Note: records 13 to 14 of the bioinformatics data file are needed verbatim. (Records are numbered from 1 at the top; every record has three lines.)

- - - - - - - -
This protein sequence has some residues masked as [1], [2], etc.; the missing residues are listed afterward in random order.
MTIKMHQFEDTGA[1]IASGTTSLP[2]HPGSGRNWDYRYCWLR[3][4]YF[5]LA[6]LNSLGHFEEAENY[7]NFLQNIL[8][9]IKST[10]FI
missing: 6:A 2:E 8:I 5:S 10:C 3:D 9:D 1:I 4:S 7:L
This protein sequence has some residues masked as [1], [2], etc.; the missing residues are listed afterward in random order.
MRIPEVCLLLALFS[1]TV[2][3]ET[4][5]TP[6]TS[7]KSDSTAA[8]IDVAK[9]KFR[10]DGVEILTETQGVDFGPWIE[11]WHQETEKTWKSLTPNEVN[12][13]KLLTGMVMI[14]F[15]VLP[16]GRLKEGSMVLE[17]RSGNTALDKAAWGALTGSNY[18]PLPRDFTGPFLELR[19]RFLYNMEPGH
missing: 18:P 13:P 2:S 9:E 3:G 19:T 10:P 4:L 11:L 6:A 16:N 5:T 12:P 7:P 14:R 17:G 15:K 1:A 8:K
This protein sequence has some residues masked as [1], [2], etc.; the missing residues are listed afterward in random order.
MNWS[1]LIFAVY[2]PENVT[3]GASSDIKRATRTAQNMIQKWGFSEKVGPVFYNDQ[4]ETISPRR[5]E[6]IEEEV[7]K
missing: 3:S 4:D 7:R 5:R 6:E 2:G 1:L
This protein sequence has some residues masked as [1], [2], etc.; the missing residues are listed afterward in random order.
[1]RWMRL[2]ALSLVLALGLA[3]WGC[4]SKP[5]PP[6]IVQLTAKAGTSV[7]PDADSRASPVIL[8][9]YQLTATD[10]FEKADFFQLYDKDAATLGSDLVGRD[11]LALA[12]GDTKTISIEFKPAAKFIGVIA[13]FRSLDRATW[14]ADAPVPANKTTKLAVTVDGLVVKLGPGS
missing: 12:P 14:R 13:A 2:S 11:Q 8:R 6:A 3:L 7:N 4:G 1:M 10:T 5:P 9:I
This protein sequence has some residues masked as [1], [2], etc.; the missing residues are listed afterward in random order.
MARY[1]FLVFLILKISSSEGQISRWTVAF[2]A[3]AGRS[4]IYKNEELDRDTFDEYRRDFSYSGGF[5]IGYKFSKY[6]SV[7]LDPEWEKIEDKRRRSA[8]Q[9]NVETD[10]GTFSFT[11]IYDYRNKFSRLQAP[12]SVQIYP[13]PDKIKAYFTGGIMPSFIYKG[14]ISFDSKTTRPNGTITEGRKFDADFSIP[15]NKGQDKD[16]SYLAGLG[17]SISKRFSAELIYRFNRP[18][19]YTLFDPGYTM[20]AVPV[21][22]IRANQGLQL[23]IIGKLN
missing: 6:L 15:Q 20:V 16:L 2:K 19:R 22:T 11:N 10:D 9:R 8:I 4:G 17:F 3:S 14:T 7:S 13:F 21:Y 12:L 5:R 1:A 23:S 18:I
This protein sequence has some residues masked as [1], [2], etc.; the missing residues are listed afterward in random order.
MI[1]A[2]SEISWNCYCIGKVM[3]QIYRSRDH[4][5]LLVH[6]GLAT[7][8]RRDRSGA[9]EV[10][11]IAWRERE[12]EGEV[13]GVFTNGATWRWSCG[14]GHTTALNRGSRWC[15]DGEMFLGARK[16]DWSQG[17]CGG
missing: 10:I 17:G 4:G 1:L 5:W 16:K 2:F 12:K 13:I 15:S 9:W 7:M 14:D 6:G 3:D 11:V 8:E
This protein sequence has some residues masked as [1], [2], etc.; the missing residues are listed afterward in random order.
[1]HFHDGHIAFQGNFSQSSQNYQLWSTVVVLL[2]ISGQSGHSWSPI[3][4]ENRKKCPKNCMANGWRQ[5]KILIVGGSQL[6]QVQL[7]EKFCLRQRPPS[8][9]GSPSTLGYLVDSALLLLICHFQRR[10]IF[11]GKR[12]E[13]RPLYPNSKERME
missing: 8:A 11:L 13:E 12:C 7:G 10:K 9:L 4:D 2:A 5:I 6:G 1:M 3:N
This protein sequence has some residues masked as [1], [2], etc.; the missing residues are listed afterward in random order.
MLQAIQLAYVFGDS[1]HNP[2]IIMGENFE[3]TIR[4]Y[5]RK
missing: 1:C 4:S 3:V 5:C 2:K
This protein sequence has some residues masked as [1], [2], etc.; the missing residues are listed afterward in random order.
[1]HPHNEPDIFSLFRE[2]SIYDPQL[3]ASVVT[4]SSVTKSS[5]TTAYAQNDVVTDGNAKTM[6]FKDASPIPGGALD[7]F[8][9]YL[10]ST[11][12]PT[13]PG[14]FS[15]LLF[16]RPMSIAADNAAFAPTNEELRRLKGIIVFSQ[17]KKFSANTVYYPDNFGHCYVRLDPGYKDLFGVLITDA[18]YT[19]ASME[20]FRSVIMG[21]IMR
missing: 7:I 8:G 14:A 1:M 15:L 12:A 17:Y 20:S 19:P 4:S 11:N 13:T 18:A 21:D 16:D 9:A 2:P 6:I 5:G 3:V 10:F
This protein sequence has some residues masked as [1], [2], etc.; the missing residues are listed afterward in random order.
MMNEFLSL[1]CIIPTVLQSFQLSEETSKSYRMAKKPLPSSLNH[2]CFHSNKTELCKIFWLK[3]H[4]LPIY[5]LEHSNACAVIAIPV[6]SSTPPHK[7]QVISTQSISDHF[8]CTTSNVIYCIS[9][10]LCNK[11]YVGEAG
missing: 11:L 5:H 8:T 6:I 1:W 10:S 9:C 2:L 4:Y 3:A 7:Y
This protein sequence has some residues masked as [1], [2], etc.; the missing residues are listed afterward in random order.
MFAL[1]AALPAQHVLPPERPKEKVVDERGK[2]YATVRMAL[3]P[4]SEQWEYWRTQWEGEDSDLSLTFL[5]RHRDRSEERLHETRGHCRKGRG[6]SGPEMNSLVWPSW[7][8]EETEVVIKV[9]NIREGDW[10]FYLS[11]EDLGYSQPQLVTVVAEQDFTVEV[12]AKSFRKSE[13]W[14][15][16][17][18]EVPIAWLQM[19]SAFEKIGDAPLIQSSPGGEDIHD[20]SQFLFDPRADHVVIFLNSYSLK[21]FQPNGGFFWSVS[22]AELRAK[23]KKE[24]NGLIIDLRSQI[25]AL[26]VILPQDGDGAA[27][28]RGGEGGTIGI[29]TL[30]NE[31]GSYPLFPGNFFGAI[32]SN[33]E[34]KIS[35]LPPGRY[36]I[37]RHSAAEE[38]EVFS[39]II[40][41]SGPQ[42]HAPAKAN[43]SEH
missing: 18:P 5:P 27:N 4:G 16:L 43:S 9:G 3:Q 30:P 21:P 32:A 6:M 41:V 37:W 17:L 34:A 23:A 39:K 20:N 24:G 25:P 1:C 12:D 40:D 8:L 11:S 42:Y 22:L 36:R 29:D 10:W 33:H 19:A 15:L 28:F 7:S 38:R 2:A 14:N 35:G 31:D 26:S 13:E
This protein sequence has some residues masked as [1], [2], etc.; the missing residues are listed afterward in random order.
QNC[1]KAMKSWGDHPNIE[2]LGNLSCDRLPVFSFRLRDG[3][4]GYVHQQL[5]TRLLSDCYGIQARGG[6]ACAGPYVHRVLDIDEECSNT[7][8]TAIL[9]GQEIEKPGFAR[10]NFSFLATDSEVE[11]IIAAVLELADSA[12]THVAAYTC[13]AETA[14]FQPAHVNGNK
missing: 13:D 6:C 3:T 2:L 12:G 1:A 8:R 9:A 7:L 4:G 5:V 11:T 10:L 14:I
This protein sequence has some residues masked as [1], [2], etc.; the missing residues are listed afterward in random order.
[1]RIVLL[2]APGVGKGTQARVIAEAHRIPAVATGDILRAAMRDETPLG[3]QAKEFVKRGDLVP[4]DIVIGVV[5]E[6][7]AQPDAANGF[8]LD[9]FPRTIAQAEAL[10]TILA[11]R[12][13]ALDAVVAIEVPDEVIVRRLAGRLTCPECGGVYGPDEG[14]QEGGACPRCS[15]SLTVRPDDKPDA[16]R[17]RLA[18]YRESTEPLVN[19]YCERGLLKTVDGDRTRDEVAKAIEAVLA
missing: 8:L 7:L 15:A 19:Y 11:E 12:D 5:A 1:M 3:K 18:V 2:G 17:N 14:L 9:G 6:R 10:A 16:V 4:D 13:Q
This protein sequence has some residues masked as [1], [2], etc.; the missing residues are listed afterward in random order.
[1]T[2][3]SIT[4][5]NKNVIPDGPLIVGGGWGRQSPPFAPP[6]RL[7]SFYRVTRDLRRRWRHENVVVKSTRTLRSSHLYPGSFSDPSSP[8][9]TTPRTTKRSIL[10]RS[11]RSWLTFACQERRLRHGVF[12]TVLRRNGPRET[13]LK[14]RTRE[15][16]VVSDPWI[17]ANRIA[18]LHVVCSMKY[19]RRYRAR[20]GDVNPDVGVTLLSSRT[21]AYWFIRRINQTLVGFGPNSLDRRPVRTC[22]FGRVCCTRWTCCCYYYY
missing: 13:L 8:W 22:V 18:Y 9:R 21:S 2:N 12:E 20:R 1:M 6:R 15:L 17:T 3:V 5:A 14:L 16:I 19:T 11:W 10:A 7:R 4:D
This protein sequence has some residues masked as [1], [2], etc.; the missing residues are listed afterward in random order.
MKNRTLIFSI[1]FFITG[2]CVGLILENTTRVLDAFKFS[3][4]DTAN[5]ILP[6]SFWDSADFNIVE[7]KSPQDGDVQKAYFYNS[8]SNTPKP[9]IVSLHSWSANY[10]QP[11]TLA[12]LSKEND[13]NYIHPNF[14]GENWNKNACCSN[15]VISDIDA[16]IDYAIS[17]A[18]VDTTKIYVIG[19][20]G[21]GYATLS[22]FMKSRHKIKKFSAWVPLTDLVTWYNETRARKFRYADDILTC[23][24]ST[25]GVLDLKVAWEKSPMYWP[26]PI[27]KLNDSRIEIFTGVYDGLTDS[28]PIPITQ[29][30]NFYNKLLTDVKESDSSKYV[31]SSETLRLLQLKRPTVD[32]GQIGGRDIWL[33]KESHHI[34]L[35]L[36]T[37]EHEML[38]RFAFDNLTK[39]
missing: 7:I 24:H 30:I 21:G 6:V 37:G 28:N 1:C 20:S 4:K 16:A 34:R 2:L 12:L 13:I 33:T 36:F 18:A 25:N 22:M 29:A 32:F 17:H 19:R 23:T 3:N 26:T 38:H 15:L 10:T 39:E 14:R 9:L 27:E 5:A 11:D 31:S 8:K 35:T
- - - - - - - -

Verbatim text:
This protein sequence has some residues masked as [1], [2], etc.; the missing residues are listed afterward in random order.
[1]RIVLL[2]APGVGKGTQARVIAEAHRIPAVATGDILRAAMRDETPLG[3]QAKEFVKRGDLVP[4]DIVIGVV[5]E[6][7]AQPDAANGF[8]LD[9]FPRTIAQAEAL[10]TILA[11]R[12][13]ALDAVVAIEVPDEVIVRRLAGRLTCPECGGVYGPDEG[14]QEGGACPRCS[15]SLTVRPDDKPDA[16]R[17]RLA[18]YRESTEPLVN[19]YCERGLLKTVDGDRTRDEVAKAIEAVLA
missing: 8:L 7:L 15:A 19:Y 11:E 12:D 5:A 1:M 3:K 18:V 2:G 17:N 14:L 9:G 6:R 10:A 16:V 4:D 13:Q
This protein sequence has some residues masked as [1], [2], etc.; the missing residues are listed afterward in random order.
[1]T[2][3]SIT[4][5]NKNVIPDGPLIVGGGWGRQSPPFAPP[6]RL[7]SFYRVTRDLRRRWRHENVVVKSTRTLRSSHLYPGSFSDPSSP[8][9]TTPRTTKRSIL[10]RS[11]RSWLTFACQERRLRHGVF[12]TVLRRNGPRET[13]LK[14]RTRE[15][16]VVSDPWI[17]ANRIA[18]LHVVCSMKY[19]RRYRAR[20]GDVNPDVGVTLLSSRT[21]AYWFIRRINQTLVGFGPNSLDRRPVRTC[22]FGRVCCTRWTCCCYYYY
missing: 13:L 8:W 22:V 18:Y 9:R 21:S 2:N 12:E 20:R 1:M 6:R 15:L 17:T 3:V 5:A 14:L 16:I 19:T 11:W 10:A 7:R 4:D